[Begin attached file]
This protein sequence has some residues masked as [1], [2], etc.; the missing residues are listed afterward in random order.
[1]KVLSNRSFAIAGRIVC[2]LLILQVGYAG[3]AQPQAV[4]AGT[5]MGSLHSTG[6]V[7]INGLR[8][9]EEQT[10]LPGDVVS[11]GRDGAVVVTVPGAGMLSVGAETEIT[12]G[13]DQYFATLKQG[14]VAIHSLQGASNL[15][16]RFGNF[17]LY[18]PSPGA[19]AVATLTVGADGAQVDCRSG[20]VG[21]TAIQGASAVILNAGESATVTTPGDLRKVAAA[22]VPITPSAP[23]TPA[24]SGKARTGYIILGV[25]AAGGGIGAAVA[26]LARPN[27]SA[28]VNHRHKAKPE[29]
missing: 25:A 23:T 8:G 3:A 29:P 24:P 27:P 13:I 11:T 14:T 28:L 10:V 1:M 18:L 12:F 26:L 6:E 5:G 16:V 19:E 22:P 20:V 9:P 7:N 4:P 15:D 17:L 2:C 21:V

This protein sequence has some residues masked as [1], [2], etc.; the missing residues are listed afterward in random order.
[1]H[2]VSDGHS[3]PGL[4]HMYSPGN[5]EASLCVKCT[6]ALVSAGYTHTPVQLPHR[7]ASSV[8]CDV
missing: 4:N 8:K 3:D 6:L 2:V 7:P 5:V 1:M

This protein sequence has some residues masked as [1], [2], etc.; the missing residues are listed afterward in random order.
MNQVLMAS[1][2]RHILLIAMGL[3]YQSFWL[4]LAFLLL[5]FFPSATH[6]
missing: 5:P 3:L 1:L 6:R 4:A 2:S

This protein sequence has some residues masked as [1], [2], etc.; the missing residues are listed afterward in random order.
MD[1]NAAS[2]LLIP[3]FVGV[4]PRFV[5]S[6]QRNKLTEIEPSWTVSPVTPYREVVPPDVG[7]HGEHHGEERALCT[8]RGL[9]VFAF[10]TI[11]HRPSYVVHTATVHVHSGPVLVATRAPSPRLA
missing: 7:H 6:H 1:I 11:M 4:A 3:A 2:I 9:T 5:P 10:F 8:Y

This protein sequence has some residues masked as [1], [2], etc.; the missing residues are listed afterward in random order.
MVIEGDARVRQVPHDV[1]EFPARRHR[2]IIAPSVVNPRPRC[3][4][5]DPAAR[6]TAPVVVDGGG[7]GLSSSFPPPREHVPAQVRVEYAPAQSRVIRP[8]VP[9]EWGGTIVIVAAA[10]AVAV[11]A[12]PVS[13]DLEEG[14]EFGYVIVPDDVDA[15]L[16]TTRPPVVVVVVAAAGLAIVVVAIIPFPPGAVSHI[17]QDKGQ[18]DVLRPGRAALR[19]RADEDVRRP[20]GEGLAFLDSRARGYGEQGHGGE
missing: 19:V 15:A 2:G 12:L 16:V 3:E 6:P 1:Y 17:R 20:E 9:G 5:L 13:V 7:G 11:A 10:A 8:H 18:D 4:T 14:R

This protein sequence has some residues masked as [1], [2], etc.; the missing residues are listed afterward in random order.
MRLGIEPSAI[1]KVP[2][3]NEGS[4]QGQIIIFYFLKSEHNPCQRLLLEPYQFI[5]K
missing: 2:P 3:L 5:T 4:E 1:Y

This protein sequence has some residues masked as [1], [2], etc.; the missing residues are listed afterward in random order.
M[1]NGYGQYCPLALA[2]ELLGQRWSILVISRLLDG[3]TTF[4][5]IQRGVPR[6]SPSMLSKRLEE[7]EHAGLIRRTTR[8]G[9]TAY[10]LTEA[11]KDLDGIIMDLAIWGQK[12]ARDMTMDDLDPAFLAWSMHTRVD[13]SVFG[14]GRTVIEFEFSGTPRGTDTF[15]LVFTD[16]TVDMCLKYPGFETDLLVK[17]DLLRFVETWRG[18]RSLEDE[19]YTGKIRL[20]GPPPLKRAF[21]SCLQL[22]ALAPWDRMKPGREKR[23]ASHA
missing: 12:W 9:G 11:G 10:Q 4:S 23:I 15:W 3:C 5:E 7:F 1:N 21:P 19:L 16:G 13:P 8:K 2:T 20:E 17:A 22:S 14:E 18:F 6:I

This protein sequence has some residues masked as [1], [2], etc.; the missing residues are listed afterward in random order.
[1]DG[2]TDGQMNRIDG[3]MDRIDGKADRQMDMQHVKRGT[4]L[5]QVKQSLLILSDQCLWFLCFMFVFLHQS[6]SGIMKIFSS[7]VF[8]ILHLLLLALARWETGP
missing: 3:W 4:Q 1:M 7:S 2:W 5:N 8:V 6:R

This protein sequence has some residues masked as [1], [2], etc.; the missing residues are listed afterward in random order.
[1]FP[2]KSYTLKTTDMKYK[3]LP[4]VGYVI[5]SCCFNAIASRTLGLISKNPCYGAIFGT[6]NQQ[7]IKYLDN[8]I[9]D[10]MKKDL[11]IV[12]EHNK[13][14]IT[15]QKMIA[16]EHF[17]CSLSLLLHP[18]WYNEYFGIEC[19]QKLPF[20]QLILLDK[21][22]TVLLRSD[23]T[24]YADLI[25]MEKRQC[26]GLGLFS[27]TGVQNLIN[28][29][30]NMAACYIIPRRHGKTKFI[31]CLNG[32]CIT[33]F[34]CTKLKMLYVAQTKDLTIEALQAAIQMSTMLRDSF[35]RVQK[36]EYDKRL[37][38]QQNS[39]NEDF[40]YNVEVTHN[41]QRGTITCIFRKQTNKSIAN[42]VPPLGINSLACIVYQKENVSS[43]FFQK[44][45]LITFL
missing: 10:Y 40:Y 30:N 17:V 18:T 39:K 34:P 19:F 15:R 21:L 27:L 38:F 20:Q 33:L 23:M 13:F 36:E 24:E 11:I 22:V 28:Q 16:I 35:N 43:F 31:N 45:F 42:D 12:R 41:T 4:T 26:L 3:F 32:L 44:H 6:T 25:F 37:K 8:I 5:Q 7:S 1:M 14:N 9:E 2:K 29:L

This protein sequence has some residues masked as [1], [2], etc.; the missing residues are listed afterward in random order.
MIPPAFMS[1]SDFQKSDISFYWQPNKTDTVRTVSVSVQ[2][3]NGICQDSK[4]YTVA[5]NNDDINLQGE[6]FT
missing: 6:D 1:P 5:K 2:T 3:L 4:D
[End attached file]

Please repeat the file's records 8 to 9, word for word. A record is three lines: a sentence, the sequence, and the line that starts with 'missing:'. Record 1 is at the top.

This protein sequence has some residues masked as [1], [2], etc.; the missing residues are listed afterward in random order.
[1]DG[2]TDGQMNRIDG[3]MDRIDGKADRQMDMQHVKRGT[4]L[5]QVKQSLLILSDQCLWFLCFMFVFLHQS[6]SGIMKIFSS[7]VF[8]ILHLLLLALARWETGP
missing: 3:W 4:Q 1:M 7:S 2:W 5:N 8:V 6:R

This protein sequence has some residues masked as [1], [2], etc.; the missing residues are listed afterward in random order.
[1]FP[2]KSYTLKTTDMKYK[3]LP[4]VGYVI[5]SCCFNAIASRTLGLISKNPCYGAIFGT[6]NQQ[7]IKYLDN[8]I[9]D[10]MKKDL[11]IV[12]EHNK[13][14]IT[15]QKMIA[16]EHF[17]CSLSLLLHP[18]WYNEYFGIEC[19]QKLPF[20]QLILLDK[21][22]TVLLRSD[23]T[24]YADLI[25]MEKRQC[26]GLGLFS[27]TGVQNLIN[28][29][30]NMAACYIIPRRHGKTKFI[31]CLNG[32]CIT[33]F[34]CTKLKMLYVAQTKDLTIEALQAAIQMSTMLRDSF[35]RVQK[36]EYDKRL[37][38]QQNS[39]NEDF[40]YNVEVTHN[41]QRGTITCIFRKQTNKSIAN[42]VPPLGINSLACIVYQKENVSS[43]FFQK[44][45]LITFL
missing: 10:Y 40:Y 30:N 17:V 18:T 39:K 34:P 19:F 15:R 21:L 27:L 38:F 20:Q 33:L 23:M 13:F 36:E 24:E 11:I 22:V 28:Q 16:I 35:N 43:F 31:N 45:F 42:D 12:R 41:T 4:T 26:L 3:F 32:L 44:H 6:T 25:F 37:K 8:I 5:Q 7:S 1:M 14:N 9:E 2:K 29:L